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9/4/2015

Half of type 2 diabetes patients who underwent weight-loss surgery maintained diabetes remission, compared to none of those who continued with a conventional drug therapy, according to a UK study in The Lancet. The findings, based on 53 obese patients with type 2 diabetes, also found those in the surgery group were less likely to have diabetes-related complications and had a reduced heart risk and lower blood glucose levels over five years than patients in the drug treatment group.

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diabetes, blood glucose
9/4/2015

A CDC report showed 31% of US children with attention-deficit/hyperactivity disorder were diagnosed before age 6 and almost 50% received their diagnosis before age 7. The findings, based on interviews of about 3,000 parents of children with ADHD and 115 parents of children with Tourette's syndrome, also revealed that more than 50% of the children were diagnosed by a general pediatrician or family doctor, while only 25% of those diagnosed before age 6 received their diagnosis from a psychiatrist.

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HealthDay News
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ADHD, CDC, Tourette's syndrome
9/4/2015

A CDC-led study published in the NCHS Data Brief shows that more US adults are undergoing total knee replacement, with the procedure becoming the leading inpatient surgery among adults age 45 and older in 2010. The average age of patients undergoing knee replacement was 66 in 2010, compared with 69 in 2000; procedure rates have nearly doubled among middle age and older Americans; and women are more likely to have the surgery than men. Experts said there has been a shift in how doctors and patients approach the deterioration of knees: They are increasingly likely to pursue surgery before joint pain becomes unbearable rather than waiting as long as possible.

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CDC
9/4/2015

UCB's specialty generic drug business, Kremers Urban Pharmaceuticals, will be acquired by Lannett in a deal worth $1.23 billion. The deal, which is expected to be completed later this year, will include Kremers Urban's 381,000-square-foot production site in Indiana, 18 generic drugs and 11 applications pending FDA approval.

9/4/2015

A federal judge has ordered the clerk of Rowan County, Ky., to jail for her refusal to grant marriage licenses to same-sex couples or allow her deputies to do so. Kim Davis says authorizing same-sex marriages, upheld by the US Supreme Court in June, violates her religious beliefs. US District Court Judge David Bunning said her refusal violates her oath of office.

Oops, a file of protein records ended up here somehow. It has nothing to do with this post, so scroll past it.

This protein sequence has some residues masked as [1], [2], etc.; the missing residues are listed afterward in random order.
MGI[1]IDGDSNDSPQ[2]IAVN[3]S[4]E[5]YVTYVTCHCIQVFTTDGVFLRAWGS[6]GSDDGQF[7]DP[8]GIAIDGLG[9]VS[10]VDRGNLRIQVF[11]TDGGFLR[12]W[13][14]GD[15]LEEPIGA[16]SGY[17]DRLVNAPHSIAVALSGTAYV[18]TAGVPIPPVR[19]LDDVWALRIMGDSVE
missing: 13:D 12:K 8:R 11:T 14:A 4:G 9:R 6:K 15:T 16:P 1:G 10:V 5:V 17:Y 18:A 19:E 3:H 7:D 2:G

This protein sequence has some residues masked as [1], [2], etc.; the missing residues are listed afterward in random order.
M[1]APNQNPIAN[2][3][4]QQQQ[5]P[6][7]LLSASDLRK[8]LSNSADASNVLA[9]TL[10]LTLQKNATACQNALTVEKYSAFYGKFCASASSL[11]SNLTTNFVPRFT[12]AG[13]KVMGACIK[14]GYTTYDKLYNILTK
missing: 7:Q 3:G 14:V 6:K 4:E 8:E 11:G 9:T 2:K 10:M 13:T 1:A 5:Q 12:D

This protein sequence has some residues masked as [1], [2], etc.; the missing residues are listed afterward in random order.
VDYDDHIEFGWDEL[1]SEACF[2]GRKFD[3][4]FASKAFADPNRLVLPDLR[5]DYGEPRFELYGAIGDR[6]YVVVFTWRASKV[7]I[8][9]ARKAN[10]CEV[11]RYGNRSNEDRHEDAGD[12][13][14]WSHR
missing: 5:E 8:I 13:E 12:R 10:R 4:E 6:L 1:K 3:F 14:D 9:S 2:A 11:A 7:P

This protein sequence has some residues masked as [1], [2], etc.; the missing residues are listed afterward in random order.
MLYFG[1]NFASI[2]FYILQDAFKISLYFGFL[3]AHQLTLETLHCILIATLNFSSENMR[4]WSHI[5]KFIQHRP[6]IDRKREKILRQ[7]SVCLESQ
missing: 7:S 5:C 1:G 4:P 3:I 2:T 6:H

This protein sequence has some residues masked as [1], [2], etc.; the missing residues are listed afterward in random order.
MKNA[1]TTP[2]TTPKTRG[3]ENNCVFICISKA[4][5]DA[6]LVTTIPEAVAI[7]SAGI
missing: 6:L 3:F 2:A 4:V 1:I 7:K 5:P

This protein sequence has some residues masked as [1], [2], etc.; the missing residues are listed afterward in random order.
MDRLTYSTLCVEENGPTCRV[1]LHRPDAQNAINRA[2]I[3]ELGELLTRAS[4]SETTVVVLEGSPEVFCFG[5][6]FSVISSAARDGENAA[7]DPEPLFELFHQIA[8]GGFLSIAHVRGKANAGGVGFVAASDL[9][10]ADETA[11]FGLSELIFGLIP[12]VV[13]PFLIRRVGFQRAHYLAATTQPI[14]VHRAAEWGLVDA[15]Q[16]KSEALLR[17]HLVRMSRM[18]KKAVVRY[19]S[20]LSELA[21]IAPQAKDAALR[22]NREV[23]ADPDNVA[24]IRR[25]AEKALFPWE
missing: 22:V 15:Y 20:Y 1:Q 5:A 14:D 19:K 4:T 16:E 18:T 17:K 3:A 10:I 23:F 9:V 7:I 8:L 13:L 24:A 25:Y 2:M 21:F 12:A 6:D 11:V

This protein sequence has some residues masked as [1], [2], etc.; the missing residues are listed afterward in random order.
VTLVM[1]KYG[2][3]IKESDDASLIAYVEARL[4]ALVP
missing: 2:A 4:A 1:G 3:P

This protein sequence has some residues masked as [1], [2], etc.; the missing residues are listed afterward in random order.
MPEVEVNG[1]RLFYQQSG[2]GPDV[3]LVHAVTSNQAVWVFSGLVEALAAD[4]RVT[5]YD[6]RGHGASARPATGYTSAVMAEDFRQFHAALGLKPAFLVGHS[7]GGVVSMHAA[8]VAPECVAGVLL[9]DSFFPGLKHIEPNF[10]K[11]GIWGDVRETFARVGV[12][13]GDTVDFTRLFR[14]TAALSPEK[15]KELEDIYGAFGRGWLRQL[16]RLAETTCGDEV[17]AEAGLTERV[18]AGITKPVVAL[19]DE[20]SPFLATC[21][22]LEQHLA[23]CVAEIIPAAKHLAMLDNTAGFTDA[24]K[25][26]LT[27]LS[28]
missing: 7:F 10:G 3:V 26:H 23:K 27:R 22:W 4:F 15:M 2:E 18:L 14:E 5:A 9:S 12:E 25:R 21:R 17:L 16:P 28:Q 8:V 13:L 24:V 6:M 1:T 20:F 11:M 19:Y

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BBC
9/4/2015

Not all cities are created equal when it comes to pets, according to a WalletHub study. The research ranks cities according to the cost of veterinary care and pet insurance, per-capita dog parks and pet-friendly businesses and more. Overall, Cincinnati is ranked as the best city for pet lovers.

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PropertyCasualty360
9/4/2015

Cattle welfare is poor when animals experience fatigued cattle syndrome, and a recent study published in the Journal of the American Veterinary Medical Association suggests multiple factors besides beta agonist use contribute to the syndrome in cattle. The researchers concluded that cattle genetics, finish weight, handling and heat stress all play a role in fatigued cattle syndrome.

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FeedNavigator
9/4/2015

A 79-person study in Telemedicine and e-Health followed patients with chronic obstructive pulmonary disease who used a telehealth-based application that allowed them to report symptoms and receive same-day guidance and prescriptions from clinicians. An algorithm notified nurses and physicians when patients' symptoms deviated relative to baseline, and patients who used the app fared better in terms of lung function, activity and symptom severity compared with a control group.

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COPD
9/4/2015

UK researchers found that spending an additional hour watching TV or surfing the Internet at age 14.5 reduced teens' exam scores by 9.3 points at age 16 and two extra hours led to 18 fewer points, according to a study in the International Journal of Behavioral Nutrition and Physical Activity. The findings, based on more than 800 14- and 15-year-olds, also showed students who did an extra hour of daily homework and reading scored an average of 23.1 more points than their peers.

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Reuters
9/4/2015

Researchers have developed a temporary tattoo that tracks blood flow rate and heart health by measuring changes in the user's temperature. The patch is also designed to measure the user's skin hydration, as well as activity in the skeletal muscles and the brain. And data collected by the patch can be translated into a report through a mobile application.

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InsideScience.org
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mobile application